The agency said that 129 out of 185 fully vaccinated prisoners caught the CCP virus, according to data compiled by the Federal Bureau of Prisons and the CDC in the agency’s Morbidity and Mortality Weekly Report published Tuesday. Separately, of 42 unvaccinated prisoners, 93 percent caught the virus during the outbreak in the undisclosed prison.
One unvaccinated person died, while four people needed hospital treatment in the outbreak, the data said. Three out of the four who were not vaccinated were hospitalized, the agency said.
The CDC data showed that seven unvaccinated and 21 fully vaccinated prisoners had previously contacted a documented case of COVID-19. Some studies have shown that individuals who previously contracted the CCP virus develop long-lasting and robust protection against the Delta variant.
Based on the new data, the CDC said that vaccinating most of the U.S. population should remain a priority.
And the agency said that “even with high vaccination rates, maintaining multicomponent prevention strategies,” such as “testing and masking for all persons and prompt medical isolation and quarantine for incarcerated persons remains critical to limiting [CCP virus] transmission in congregate settings where physical distancing is challenging.”
“Although attack rates, hospitalizations, and deaths were higher among unvaccinated than among vaccinated persons, duration of positive serial test results was similar for both groups. Infectious virus was cultured from vaccinated and unvaccinated infected persons,” the CDC also wrote.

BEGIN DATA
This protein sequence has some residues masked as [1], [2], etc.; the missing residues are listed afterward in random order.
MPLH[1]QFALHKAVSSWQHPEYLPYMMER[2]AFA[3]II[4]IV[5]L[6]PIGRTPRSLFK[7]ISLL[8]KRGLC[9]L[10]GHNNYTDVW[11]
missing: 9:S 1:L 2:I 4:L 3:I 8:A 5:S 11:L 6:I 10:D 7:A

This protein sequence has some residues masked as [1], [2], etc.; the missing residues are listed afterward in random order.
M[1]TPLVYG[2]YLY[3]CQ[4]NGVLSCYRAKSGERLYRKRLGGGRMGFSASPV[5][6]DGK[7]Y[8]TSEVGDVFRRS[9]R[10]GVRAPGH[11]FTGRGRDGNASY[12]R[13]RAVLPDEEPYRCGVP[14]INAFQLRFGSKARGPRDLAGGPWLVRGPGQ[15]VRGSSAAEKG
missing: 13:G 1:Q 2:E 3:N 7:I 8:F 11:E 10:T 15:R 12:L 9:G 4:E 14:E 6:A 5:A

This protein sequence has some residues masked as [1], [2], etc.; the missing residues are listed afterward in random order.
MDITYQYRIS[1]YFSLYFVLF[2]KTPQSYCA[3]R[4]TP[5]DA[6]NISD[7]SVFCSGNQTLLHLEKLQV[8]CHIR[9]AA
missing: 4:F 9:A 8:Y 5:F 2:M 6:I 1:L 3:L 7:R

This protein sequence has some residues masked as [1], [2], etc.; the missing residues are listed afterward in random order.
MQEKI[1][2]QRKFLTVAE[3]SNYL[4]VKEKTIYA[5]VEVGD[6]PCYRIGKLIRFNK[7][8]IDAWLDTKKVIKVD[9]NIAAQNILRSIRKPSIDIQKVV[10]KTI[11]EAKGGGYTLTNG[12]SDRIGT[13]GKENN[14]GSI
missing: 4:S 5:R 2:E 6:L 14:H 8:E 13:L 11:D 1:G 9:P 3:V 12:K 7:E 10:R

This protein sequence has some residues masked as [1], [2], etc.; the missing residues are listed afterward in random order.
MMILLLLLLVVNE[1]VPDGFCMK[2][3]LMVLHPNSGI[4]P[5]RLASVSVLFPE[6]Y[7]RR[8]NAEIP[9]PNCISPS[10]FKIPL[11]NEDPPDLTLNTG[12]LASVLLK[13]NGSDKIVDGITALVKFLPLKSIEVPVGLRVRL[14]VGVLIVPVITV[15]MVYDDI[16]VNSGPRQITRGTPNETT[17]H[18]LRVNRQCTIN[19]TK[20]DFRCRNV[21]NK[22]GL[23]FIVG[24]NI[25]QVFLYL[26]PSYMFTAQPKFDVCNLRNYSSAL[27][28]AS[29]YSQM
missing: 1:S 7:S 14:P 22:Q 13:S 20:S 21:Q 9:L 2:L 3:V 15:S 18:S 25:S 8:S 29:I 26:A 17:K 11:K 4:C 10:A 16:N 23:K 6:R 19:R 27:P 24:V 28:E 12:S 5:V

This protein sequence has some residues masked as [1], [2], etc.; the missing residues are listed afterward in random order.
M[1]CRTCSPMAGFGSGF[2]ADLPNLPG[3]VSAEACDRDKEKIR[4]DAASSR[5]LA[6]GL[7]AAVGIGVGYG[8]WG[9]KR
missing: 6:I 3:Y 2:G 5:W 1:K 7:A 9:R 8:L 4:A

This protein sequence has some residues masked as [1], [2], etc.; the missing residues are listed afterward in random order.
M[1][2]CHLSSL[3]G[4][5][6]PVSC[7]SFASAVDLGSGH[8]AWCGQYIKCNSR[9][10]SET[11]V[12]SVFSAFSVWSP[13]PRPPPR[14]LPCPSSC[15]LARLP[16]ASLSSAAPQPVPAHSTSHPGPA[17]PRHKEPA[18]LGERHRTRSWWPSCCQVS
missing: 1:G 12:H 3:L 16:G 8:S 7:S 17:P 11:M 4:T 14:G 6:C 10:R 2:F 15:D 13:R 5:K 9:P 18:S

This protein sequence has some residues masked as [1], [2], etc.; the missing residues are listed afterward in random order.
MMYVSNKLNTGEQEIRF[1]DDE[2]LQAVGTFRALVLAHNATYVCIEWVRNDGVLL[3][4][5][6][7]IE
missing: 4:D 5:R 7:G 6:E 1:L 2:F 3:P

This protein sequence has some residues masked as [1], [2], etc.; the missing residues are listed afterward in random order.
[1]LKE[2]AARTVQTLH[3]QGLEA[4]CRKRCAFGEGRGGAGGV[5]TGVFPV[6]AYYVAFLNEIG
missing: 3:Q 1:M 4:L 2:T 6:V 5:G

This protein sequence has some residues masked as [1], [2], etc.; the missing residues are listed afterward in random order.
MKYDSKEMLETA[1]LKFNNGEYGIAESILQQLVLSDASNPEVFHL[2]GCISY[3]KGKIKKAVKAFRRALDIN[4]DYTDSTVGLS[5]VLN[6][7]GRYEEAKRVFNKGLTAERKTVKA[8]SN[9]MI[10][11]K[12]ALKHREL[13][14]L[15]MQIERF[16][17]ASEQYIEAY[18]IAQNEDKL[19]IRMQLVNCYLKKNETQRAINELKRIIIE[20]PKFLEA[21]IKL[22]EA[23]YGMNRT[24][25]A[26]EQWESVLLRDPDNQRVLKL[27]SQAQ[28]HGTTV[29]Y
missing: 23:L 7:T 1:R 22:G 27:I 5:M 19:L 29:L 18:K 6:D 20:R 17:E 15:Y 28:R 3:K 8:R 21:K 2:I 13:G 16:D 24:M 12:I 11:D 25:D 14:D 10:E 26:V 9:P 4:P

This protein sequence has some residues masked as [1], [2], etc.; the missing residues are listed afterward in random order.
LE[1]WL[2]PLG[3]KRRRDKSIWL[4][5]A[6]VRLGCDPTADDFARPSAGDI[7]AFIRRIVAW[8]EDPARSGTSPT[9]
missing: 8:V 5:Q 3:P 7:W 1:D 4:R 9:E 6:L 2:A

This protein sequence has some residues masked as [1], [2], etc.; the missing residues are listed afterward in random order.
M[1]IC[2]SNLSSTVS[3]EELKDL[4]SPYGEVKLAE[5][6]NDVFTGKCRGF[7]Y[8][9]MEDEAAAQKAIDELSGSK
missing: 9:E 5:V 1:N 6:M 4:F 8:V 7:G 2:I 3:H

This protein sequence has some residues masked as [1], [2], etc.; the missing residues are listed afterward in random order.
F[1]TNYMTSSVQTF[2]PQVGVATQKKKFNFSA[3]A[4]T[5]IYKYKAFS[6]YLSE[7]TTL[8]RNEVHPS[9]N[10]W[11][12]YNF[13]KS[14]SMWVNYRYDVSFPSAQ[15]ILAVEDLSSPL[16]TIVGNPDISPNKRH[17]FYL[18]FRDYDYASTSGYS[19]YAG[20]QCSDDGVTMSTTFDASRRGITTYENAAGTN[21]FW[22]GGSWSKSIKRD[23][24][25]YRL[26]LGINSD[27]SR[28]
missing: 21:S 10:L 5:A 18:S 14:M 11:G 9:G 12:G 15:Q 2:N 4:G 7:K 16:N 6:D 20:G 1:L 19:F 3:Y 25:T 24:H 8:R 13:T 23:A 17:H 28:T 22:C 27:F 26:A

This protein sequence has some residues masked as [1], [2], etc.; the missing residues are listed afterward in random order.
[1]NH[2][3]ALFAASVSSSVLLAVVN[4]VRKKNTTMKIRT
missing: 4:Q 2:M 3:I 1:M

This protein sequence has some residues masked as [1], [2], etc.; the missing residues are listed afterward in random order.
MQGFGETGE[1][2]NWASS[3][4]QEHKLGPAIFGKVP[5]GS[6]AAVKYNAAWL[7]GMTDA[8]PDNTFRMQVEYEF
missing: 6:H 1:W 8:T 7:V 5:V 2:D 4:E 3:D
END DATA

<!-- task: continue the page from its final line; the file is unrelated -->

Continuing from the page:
Most prisoners in the facility were white males and had received Pfizer’s two-dose mRNA vaccine at least four months beforehand, the data showed.
Earlier this month, President Joe Biden announced a sweeping plan that would mandate workers at companies with 100 or more employees to either submit to weekly COVID-19 testing or get vaccinated. The plan also mandates vaccinations for healthcare workers at Medicaid- or Medicare-funded facilities, as well as mandatory vaccines for federal contractors and federal employees.
Biden’s plan also entailed offering booster shots of the Pfizer and Moderna vaccine by Sept. 20, although those plans hit a snag last week when the Food and Drug Administration’s (FDA) advisory panel recommended against providing Pfizer’s booster to the general population. Instead, the panel voted to recommend booster doses for individuals aged 65 and older.
Some scientists in the FDA advisory committee meeting last week expressed concern about possible side effects from the boosters on younger Americans.